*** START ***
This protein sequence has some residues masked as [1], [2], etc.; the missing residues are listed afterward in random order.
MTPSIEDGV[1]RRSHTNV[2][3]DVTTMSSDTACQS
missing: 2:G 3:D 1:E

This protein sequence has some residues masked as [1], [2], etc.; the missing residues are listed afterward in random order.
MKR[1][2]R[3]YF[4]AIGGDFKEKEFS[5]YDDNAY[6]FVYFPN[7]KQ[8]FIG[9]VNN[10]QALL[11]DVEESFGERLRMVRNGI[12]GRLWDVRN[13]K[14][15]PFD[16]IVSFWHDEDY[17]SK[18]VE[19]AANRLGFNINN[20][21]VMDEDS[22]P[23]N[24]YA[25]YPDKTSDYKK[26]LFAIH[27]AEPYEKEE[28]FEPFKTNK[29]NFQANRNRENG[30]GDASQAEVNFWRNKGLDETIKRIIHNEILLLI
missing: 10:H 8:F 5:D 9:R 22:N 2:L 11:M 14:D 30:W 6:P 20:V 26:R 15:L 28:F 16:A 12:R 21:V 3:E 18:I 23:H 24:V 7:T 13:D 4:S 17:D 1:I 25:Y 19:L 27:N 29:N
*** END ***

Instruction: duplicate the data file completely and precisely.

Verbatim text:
This protein sequence has some residues masked as [1], [2], etc.; the missing residues are listed afterward in random order.
MTPSIEDGV[1]RRSHTNV[2][3]DVTTMSSDTACQS
missing: 2:G 3:D 1:E

This protein sequence has some residues masked as [1], [2], etc.; the missing residues are listed afterward in random order.
MKR[1][2]R[3]YF[4]AIGGDFKEKEFS[5]YDDNAY[6]FVYFPN[7]KQ[8]FIG[9]VNN[10]QALL[11]DVEESFGERLRMVRNGI[12]GRLWDVRN[13]K[14][15]PFD[16]IVSFWHDEDY[17]SK[18]VE[19]AANRLGFNINN[20][21]VMDEDS[22]P[23]N[24]YA[25]YPDKTSDYKK[26]LFAIH[27]AEPYEKEE[28]FEPFKTNK[29]NFQANRNRENG[30]GDASQAEVNFWRNKGLDETIKRIIHNEILLLI
missing: 10:H 8:F 5:D 9:R 22:N 2:L 11:M 14:D 30:W 6:P 20:V 26:R 15:L 28:F 16:A 12:R 21:V 3:E 18:I 23:H 24:V 7:T 13:D 4:S 17:D 1:I 25:Y 19:L 27:N 29:N